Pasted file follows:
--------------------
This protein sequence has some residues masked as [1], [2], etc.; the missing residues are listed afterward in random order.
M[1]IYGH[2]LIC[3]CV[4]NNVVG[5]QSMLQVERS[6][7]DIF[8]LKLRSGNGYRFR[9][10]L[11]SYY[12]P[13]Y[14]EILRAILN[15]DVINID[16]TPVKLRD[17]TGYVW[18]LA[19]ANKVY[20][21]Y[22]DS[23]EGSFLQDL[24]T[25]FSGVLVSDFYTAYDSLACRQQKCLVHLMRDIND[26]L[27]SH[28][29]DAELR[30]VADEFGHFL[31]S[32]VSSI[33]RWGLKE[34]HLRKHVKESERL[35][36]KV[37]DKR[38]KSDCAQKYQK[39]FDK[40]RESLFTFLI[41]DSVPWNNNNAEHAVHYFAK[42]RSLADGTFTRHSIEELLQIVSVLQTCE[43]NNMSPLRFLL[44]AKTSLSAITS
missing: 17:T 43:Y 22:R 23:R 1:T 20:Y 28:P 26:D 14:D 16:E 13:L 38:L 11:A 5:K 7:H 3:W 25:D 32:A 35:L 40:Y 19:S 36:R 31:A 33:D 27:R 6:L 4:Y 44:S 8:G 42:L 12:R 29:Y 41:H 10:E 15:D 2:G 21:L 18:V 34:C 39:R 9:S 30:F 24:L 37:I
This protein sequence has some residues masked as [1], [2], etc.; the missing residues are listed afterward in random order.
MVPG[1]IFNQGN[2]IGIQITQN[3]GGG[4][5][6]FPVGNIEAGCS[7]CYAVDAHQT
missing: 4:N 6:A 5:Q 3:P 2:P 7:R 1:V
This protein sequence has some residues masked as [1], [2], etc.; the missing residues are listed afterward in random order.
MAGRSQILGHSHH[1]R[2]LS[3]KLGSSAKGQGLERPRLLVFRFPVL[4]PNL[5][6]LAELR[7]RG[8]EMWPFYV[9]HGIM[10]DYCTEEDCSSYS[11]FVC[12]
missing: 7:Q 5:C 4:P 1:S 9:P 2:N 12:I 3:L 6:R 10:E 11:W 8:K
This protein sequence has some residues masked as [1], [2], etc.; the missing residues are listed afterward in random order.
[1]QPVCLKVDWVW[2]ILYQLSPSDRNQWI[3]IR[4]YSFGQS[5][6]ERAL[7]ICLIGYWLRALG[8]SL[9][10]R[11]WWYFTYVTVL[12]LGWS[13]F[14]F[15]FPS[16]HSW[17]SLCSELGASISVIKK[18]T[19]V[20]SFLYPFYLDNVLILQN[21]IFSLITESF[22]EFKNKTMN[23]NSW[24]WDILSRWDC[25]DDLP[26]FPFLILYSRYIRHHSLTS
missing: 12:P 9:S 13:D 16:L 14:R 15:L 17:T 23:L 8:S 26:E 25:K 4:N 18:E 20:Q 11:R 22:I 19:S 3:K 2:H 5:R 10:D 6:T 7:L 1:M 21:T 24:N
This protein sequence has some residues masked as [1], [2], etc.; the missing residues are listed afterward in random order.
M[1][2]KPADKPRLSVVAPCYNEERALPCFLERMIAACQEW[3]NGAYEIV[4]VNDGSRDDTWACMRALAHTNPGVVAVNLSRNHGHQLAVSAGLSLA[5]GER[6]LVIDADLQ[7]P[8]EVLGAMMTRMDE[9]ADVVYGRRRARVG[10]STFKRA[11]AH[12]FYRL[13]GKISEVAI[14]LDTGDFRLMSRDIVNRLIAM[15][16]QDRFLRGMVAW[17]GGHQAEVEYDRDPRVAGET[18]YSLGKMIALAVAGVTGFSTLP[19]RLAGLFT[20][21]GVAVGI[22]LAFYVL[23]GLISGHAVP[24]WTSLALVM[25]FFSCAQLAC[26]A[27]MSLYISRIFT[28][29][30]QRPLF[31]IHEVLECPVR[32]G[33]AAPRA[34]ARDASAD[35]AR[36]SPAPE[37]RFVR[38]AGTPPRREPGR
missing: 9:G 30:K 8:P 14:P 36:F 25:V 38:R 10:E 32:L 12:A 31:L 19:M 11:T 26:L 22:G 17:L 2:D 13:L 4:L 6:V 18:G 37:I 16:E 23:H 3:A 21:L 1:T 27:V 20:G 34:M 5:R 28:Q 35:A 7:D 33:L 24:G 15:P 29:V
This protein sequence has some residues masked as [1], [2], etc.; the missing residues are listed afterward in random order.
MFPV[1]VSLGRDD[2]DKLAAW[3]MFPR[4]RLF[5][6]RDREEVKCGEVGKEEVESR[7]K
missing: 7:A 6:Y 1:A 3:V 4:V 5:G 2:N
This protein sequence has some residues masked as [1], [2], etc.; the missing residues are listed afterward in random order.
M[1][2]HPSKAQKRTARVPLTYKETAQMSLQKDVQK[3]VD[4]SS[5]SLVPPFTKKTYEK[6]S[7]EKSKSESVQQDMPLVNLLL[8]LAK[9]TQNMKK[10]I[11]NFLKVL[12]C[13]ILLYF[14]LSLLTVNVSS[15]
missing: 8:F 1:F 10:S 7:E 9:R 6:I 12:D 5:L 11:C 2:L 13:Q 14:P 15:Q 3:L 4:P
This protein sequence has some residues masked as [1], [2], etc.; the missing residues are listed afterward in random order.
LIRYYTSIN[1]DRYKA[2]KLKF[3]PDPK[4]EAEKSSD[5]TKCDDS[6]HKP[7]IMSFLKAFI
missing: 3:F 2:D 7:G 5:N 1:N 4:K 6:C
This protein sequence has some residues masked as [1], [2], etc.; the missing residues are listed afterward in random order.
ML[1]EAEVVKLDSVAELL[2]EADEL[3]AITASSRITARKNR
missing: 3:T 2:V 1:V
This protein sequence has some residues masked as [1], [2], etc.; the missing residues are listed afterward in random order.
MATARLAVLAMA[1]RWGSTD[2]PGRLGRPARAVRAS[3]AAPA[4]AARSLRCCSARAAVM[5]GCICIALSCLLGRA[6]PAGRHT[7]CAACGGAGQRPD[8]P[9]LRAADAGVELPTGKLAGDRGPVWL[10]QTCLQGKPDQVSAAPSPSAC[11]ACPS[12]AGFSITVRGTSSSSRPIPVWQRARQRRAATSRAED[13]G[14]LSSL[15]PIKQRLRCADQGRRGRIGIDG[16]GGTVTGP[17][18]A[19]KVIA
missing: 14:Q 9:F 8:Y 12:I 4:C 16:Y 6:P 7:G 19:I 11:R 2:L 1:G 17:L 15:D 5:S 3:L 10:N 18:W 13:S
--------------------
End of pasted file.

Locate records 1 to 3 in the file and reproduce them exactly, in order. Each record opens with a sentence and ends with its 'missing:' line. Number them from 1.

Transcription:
This protein sequence has some residues masked as [1], [2], etc.; the missing residues are listed afterward in random order.
M[1]IYGH[2]LIC[3]CV[4]NNVVG[5]QSMLQVERS[6][7]DIF[8]LKLRSGNGYRFR[9][10]L[11]SYY[12]P[13]Y[14]EILRAILN[15]DVINID[16]TPVKLRD[17]TGYVW[18]LA[19]ANKVY[20][21]Y[22]DS[23]EGSFLQDL[24]T[25]FSGVLVSDFYTAYDSLACRQQKCLVHLMRDIND[26]L[27]SH[28][29]DAELR[30]VADEFGHFL[31]S[32]VSSI[33]RWGLKE[34]HLRKHVKESERL[35][36]KV[37]DKR[38]KSDCAQKYQK[39]FDK[40]RESLFTFLI[41]DSVPWNNNNAEHAVHYFAK[42]RSLADGTFTRHSIEELLQIVSVLQTCE[43]NNMSPLRFLL[44]AKTSLSAITS
missing: 17:T 43:Y 22:R 23:R 1:T 20:Y 28:P 26:D 14:D 16:E 13:L 38:L 11:A 5:K 7:H 3:W 25:D 32:A 35:L 40:Y 19:S 36:R 31:A 33:D 27:R 6:L 4:Y 44:S 8:G 42:L 12:R 29:Y 41:H 10:E 15:D 2:G 21:L 18:V 34:C 39:R 9:S 30:F 24:L 37:I
This protein sequence has some residues masked as [1], [2], etc.; the missing residues are listed afterward in random order.
MVPG[1]IFNQGN[2]IGIQITQN[3]GGG[4][5][6]FPVGNIEAGCS[7]CYAVDAHQT
missing: 4:N 6:A 5:Q 3:P 2:P 7:R 1:V
This protein sequence has some residues masked as [1], [2], etc.; the missing residues are listed afterward in random order.
MAGRSQILGHSHH[1]R[2]LS[3]KLGSSAKGQGLERPRLLVFRFPVL[4]PNL[5][6]LAELR[7]RG[8]EMWPFYV[9]HGIM[10]DYCTEEDCSSYS[11]FVC[12]
missing: 7:Q 5:C 4:P 1:S 9:P 2:N 12:I 3:L 6:R 10:E 11:W 8:K